Two years ago an excavator unearthed a human skull during construction work on a playground southeast of Stuttgart. To this day no one knows who the dead man is or what he looked like when he was alive. This is a case that was never solved and is now being reopened along with other cases. The bones of the skull will be used to reconstruct the face. Police will then release the model as a sketch in the hope that new evidence will be found.

This technique is now being taught for the first time at a police academy in Germany. In a seminar at the Böblingen Police Academy, forensics technicians learned how to give faces to the dead. First, the facial muscles are placed on the skull with plasticine. Participants then model the skin, followed by ears, eyes, nose, mouth and hair.

The identification of the skulls greatly helps the police

“From the skull we can determine what the person looked like,” says Rainer Wortmann, special coordinator at the Baden-Württemberg Criminal Investigation Service. This requires a lot of intuition and precise tools. Wortman works on the skulls for a week with a dozen colleagues. They search, observe and compare. Slowly, faces appear.

“Most of the time it’s the last hope for locating people,” says Joe Mullins, head of the seminar. He is an expert of the National Center for Missing Children in the USA. and has been working with this technology for more than 20 years. In this process, Mullins estimates that about one-sixth of the hundreds of skulls that have been examined have been identified. Wortmann brought the expert to Germany especially for this purpose, who transfers his knowledge to the laboratories of many European states.

“The heads end up looking like wax figures in a museum,” Wortman says. But compared to the famous works of Madame Tussauds and other wax museums, no one knows who these faces belong to, as there are neither photographs nor descriptions of the unidentified victims. “I don’t have a witness to direct me,” says the expert who has to read all the features from the skull himself. For him, this is the biggest difference compared to working with normal, two-dimensional images of dead people.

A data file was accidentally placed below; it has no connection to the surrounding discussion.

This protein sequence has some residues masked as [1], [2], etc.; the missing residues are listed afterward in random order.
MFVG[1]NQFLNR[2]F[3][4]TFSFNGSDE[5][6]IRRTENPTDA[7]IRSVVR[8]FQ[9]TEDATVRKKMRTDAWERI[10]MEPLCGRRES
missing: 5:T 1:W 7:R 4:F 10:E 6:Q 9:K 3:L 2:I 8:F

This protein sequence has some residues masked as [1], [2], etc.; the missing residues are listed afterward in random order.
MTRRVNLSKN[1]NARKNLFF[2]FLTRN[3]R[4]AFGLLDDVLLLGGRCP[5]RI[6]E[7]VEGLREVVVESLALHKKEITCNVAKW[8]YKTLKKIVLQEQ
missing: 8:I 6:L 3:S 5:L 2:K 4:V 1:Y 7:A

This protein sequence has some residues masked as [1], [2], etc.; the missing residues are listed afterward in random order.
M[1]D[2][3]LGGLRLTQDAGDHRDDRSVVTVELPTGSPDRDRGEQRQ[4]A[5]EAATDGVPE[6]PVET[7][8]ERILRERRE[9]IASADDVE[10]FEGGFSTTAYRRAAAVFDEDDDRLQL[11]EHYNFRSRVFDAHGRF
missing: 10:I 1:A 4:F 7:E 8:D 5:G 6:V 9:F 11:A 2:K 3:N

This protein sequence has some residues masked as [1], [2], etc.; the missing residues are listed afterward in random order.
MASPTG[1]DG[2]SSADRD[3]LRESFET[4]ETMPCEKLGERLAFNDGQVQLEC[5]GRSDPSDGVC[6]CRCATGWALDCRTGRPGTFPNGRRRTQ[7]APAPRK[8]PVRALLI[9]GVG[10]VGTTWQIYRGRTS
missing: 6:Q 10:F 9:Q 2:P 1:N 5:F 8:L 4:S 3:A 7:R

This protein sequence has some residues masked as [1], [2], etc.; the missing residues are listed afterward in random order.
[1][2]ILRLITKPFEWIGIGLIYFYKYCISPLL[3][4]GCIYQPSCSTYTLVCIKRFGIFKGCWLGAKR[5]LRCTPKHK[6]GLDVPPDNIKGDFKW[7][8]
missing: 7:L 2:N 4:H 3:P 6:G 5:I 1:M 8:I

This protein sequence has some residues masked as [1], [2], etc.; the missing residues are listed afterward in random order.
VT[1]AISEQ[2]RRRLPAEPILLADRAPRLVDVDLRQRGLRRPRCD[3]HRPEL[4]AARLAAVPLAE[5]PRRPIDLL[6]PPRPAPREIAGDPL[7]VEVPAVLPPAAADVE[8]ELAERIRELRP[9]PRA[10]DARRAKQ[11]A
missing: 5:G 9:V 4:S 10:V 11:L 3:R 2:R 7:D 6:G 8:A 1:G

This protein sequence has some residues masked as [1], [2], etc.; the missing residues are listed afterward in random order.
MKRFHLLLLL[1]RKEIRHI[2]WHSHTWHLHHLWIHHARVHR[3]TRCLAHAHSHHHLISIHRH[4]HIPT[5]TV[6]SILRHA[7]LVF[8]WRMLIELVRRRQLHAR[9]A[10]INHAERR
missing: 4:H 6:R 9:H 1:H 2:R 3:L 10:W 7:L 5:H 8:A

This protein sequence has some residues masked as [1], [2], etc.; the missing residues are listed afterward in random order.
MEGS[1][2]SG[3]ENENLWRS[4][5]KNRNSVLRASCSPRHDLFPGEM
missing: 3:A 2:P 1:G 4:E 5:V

In the seminar, the participants work on, among other things, cases from Baden-Württemberg. One of them is the skull excavated two years ago outside of Stuttgart. Without a skeleton or lower jaw, the skull had been found on the ground. A skull found near Rastatt in 2017 is also being reconstructed, and there is even a case from the 70s.

Formatting of many key features becomes possible

Criminologists are particularly facilitated by the “theory of proportions”. In the case of eyes, for example, the shape and center of the eye can be easily read. White glass balls are used as eyes and iris and the pupil is painted on them. According to Wortman, the eyelid crease can also be successfully determined.

Today, DNA analysis can even be used to read hair color, eye color, determine gender, age, and other details. “However, you cannot read individual features from a skull. Wrinkles, scars or tattoos remain undetected,” Wortman says. In order not to have to touch the evidence, forensic technicians do not work on real skulls, but on 3D scanned and printed models.

Until now, the demand for the so-called restoration of the soft tissues of the face was not great in Germany. Skulls can often be found, but not all are criminal cases. However, after consultation with the case manager, they now want to reopen some old cases (cold cases). “We’re doing pioneering work here,” says Wortman, referring to Germany. “In the future, whenever skulls are found, we will be able to use this method to put a face on the dead and thus identify them.”